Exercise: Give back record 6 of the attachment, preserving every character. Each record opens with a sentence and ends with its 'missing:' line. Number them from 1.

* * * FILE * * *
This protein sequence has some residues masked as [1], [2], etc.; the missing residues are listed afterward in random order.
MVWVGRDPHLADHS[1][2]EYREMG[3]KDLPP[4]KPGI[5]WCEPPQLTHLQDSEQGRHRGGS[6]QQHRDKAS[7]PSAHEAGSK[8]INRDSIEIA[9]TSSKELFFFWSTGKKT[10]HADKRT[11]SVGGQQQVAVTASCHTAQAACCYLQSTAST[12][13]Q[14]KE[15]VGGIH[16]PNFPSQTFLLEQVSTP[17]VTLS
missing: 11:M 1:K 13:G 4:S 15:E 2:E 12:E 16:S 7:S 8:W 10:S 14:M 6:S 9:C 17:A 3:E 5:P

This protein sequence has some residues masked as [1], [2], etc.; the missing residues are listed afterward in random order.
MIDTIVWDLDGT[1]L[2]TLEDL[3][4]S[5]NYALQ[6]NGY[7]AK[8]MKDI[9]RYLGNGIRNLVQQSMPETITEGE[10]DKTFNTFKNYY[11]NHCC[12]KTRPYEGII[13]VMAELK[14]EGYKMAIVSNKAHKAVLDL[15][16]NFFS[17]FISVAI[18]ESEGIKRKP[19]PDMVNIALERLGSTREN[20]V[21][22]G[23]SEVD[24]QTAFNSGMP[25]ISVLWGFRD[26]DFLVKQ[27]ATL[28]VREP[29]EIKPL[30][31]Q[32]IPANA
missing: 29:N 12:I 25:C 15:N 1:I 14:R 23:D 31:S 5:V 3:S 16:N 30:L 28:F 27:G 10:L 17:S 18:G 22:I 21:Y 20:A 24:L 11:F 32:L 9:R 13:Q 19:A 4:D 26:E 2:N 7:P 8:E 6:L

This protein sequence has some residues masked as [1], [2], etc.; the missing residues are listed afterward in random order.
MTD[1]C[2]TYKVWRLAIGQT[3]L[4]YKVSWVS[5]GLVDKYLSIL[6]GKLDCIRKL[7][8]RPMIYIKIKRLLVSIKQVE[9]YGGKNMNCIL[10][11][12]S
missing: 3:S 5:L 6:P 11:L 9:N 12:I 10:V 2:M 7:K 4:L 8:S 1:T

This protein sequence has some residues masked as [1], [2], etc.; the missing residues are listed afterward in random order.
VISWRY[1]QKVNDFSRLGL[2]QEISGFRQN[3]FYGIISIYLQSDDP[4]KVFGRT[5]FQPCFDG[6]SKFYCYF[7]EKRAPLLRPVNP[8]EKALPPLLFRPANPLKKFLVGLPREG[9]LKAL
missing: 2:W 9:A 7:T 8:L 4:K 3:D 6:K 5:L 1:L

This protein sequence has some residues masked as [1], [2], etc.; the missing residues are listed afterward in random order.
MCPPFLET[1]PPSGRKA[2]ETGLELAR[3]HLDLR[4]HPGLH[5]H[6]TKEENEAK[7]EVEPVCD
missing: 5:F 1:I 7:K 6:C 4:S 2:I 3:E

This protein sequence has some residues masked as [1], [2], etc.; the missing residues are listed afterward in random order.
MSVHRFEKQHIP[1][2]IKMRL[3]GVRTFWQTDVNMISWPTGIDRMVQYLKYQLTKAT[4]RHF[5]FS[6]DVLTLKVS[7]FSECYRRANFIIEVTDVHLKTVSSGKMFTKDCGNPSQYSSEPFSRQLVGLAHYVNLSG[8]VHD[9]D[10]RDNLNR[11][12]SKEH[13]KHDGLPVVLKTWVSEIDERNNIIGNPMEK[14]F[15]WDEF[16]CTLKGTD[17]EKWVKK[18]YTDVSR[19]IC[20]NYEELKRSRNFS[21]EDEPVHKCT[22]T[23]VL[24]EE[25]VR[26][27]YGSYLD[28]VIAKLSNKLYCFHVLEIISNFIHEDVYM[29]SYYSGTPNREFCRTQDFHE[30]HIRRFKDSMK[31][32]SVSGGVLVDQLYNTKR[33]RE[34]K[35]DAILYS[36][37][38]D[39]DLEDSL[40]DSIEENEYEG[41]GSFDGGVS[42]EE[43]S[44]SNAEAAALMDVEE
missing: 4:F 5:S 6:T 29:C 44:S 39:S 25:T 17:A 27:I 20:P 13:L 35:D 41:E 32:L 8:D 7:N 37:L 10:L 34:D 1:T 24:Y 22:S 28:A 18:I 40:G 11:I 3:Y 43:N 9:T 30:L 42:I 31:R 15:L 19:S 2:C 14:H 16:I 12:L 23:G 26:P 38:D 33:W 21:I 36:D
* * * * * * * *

This protein sequence has some residues masked as [1], [2], etc.; the missing residues are listed afterward in random order.
MSVHRFEKQHIP[1][2]IKMRL[3]GVRTFWQTDVNMISWPTGIDRMVQYLKYQLTKAT[4]RHF[5]FS[6]DVLTLKVS[7]FSECYRRANFIIEVTDVHLKTVSSGKMFTKDCGNPSQYSSEPFSRQLVGLAHYVNLSG[8]VHD[9]D[10]RDNLNR[11][12]SKEH[13]KHDGLPVVLKTWVSEIDERNNIIGNPMEK[14]F[15]WDEF[16]CTLKGTD[17]EKWVKK[18]YTDVSR[19]IC[20]NYEELKRSRNFS[21]EDEPVHKCT[22]T[23]VL[24]EE[25]VR[26][27]YGSYLD[28]VIAKLSNKLYCFHVLEIISNFIHEDVYM[29]SYYSGTPNREFCRTQDFHE[30]HIRRFKDSMK[31][32]SVSGGVLVDQLYNTKR[33]RE[34]K[35]DAILYS[36][37][38]D[39]DLEDSL[40]DSIEENEYEG[41]GSFDGGVS[42]EE[43]S[44]SNAEAAALMDVEE
missing: 4:F 5:S 6:T 29:C 44:S 39:S 25:T 17:A 27:I 20:P 13:L 35:D 41:E 32:L 8:D 7:N 37:L 10:L 34:D 1:T 24:Y 22:S 28:A 18:I 40:G 11:I 3:Y 43:N 9:T 30:L 42:I 31:R 15:L 19:S 2:C 14:H 16:I 12:L 23:G 26:P 38:D 33:W 21:I 36:D